The highest dermatitis observed in the study was Grade 3; 34.48% (10/29) and 40.00% (12/30) developed it in the JBO and AVC cohorts, respectively, at week seven (Figure 2). In the JBO group, Grade 3 was observed as follows: 13.79% (4/29) at week 5; 17.25% (5/29) at week 6; and a peak of 34.48% (10/29) at week 7 (Figure 2). Application of AVC reduced the cases of patients with Grade 3 radiodermatitis: 3.33% (1/30) and 40.00% (12/30) incidence were observed at weeks 6 and 7, respectively (Figure 2). In this study, none of the 59 evaluable individuals developed Grade 4 dermatitis.
Observation of the incidence and grade of dermatitis two weeks after the completion of the treatment showed that when compared to the JBO the average grade of dermatitis was lower in the AVC group (1.2 ± 0.67 vs. 0.87 ± 0.6) and was statistically significant (p < 0.02) (Figure 3). The cohort applying AVC had a lower incidence of Grade 2 dermatitis [41.38% (12/29) vs. 13.33% (4/30)], which was statistically significant (p < 0.02).

4. Discussion

Radiodermatitis is an inevitable side effect observed during the course of ionizing radiation treatment; its mitigation is vital for the uninterrupted completion of the planned treatment [12,30]. From this study two important points can be inferred. The first is that applying an Aloe vera-based cream delays the incidence (Figure 2) and mitigates the grade (Figure 3) of dermatitis (when evaluated from the initiation of the treatment). The second observation is that continuing Aloe vera application after completion of the treatment enhances recovery by reducing the average degree of dermatitis (1.2 ± 0.67 vs. 0.87 ± 0.6) (Figure 3) and incidence of Grade 2 dermatitis (41.38% vs. 13.33%) (Figure 2).
Previous studies have shown that Aloe vera gel, when combined with mild soap, mitigates dermatitis in women undergoing radiation treatment for breast cancer [31]. However, the observation that an Aloe vera-based cream delays the incidence of dermatitis (when evaluated from the initiation of the treatment) is novel and indicates the usefulness of Aloe vera in enhancing the healing of radiation dermatitis. Together, both these observations indicate the usefulness of Aloe vera in delaying and mitigating dermatitis and promoting recovery.
The mechanism by which radiodermatitis develops is multifaceted and includes myriad overlapping events [32,33,34,35,36,37]. At a molecular level, exposure to X-rays, a low LET ionizing radiation, causes cell damage and death by generating free radicals and inducing DNA strand breaks [32,33]. Aloe vera is reported to be a potent antioxidant and inhibits TPA-induced ear edema and tumor promotion in mouse skin [38]. Further experiments with laboratory rats have also shown that Aloe saponaria Haw, a sister species of Aloe vera, was effective in decreasing UVB-induced nociception (allodynia and hyperalgesia), leukocyte infiltration, inflammation, and edema [35]. Additionally, methanol extracts of Aloe arborescens were effective in scavenging reactive oxygen and protecting DNA [36].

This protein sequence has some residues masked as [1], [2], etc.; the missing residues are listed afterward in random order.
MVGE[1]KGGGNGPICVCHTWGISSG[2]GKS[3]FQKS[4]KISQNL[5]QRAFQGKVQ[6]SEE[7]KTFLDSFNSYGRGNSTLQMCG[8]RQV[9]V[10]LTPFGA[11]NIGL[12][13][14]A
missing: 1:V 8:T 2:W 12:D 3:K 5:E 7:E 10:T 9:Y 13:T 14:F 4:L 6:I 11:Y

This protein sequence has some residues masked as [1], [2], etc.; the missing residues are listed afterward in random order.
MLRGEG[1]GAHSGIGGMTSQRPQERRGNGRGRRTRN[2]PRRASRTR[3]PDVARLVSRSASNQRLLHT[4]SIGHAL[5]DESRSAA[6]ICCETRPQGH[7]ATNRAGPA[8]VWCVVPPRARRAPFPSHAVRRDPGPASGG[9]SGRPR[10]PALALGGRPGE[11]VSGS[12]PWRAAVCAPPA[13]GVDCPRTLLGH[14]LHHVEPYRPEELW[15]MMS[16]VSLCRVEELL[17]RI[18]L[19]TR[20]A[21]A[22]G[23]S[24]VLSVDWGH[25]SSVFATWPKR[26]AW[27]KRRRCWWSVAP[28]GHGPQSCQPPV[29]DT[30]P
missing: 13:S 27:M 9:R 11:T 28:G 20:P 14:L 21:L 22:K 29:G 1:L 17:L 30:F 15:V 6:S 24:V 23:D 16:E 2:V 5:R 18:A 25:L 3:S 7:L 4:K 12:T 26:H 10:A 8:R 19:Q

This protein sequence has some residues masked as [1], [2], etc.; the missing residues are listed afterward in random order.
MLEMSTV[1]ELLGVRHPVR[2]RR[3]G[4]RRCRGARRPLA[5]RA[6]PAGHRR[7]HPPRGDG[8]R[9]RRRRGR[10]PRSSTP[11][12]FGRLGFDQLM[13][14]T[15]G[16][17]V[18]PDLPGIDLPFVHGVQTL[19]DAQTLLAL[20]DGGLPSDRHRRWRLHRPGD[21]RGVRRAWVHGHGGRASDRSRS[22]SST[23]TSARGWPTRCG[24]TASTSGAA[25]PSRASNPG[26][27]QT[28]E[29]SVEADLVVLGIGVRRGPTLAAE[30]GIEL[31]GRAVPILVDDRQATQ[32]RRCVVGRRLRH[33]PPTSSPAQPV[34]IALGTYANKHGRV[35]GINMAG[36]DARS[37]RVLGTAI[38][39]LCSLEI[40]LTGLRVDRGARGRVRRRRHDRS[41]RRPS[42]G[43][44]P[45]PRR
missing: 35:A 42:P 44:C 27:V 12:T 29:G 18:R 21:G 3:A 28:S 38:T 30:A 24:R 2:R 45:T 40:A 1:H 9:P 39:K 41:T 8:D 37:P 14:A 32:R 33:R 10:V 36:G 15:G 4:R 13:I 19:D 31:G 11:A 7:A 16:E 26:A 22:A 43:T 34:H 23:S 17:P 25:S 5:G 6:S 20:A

Aloe vera has been investigated for its radioprotective properties; studies have also shown that the Aloe vera leaf extract protects mice against radiation-induced sickness and lethality [37]. In this study it was observed that at week 6, the cohorts where AVC was applied had a lower incidence of Grade 3 dermatitis [17.25% (5/29) vs. 3.33% (1/30) Figure 2]. Although not significant (x2; p = 0.07), the result indicates that AVC was effective in delaying the development of Grade 3 dermatitis. Acute radiodermatitis is a primarily inflammatory reaction and pro-inflammatory cytokines, which are rapidly activated after tissue irradiation, play a major role in the radiation dermatitis [9,39]. Previous studies have shown that Aloe vera possesses anti-inflammatory effects that can be mediated by modulating the levels of cytokines and the relevant signal transduction pathway in various study models [40,41].